Wildland Fire Detection using Satellite Imagery
John Weaver, Dan Bikos, Dan Lindsey, Dan Leszcynski
This is a basic session.
- To review the fire weather forecast
- Requirements of the fire weather forecasts, watches and warnings
- Tools for performing the job
- Unique aspects of the red flag warning
- To learn new techniques for wildland fire detection
- Observation and reporting by spotters / public
- Value added to wildland fire detection using satellite image data - especially RSO
- To work through case studies of wildland fire detection using GOES satellite imagery
This is a basic course. There are no prerequisites.
Training Session Options
LMS students - to begin the training, use the web-based video, YouTube video, or audio playback options below (if present for this session).
- Web-based video that can be taken at anytime (streamed, not recommended for low-bandwidth users). Be sure to have your speakers on and the volume loud enough to hear the presentation. For students who initiated this course in the NWS Learning Center (LMS), certificates of completion can be obtained from the learning center's "My Transcript" page upon completion of the associated quiz.
Audio playback (recommended for low-bandwidth users) - This is an audio playback version in the form of a downloadable VISITview and can be taken at anytime. Certificates of completion for NOAA employees can be obtained on the E-Learning Management System LMS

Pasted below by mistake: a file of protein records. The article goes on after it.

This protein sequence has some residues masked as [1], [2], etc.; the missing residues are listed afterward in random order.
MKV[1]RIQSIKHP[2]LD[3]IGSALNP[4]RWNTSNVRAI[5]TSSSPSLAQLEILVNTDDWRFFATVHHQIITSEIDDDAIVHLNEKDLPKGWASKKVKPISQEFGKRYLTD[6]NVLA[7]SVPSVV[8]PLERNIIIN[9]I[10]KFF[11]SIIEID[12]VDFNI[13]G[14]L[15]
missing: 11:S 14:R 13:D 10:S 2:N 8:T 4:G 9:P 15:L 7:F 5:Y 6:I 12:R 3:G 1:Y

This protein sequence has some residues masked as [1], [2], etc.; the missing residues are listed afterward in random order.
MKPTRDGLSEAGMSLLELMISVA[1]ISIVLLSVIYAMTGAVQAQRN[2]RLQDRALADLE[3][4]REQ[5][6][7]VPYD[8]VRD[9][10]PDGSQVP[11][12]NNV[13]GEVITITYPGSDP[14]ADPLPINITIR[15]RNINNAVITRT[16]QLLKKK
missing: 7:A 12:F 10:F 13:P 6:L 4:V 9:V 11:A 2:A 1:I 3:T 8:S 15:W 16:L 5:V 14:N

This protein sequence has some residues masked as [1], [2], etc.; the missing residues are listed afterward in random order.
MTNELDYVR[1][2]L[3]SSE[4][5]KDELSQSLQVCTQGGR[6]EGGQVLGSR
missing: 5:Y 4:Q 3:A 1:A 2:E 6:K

Create a directory to download the audio playback file (86 MB) from the following link: http://rammb.cira.colostate.edu/training/visit/training_sessions/wildland_fire_detection_using_satellite_imagery/wildland_fire_detection_using_satellite_imagery_audio.exe
After extracting the files into that directory click on either the visitplay.bat or visitauto.bat file to start the lesson. If both files are present, use visitauto.bat
- Talking points are available for this lesson and may be printed out to easily review the session in detail at any time.
- COMET Fire Weather Modules at MedEd
- Wildfire ABBA Fire Product
- SPC Fire Weather Forecasts
- National Interagency Fire Center (NIFC)
- US Drought Monitor
- SSD Hazard Mapping System
- NESDIS Fire Products
- Firestorm Inducted Tornado page (video mentioned during teletraining session)
- Bailey, A.W., and M.L. Anderson, 1980: Fire temperatures in grass, shrub and aspen communities in central Alberta. Journal of Range Management, 33, 37-40.
- Dozier, J., 1981: A method for satellite identification of surface temperature fields of sub-pixel resolution. Remote Sensing of Environment, 11, 221 - 229.
- Flannigan, M.D., and T.H. Vonder Haar, 1986: Forest fire monitoring using NOAA satellite AVHRR. Canadian Journal of Forest Research, 16, 975 - 982.
- Hufford, G.L., et. al., 1999: Detection and growth of an Alaskan forest fire using GOES-9 3.9um imagery. Int. J. Wildland Fire, 9(2), 129-136.
- Prins, E. M., and W. P. Menzel, 1992: Geostationary satellite detection of biomass burning in South America, Int. J. Remote Sensing, 13, 2783-2799.
- Weaver, J.F., J.F.W. Purdom, and T.L. Schneider, 1995: Observing forest fires with the GOES-8, 3.9 Ám imaging channel. Wea. Forecasting, 10, 803-808.
- Developed: 2003
- Dan Bikos (970) 491-3777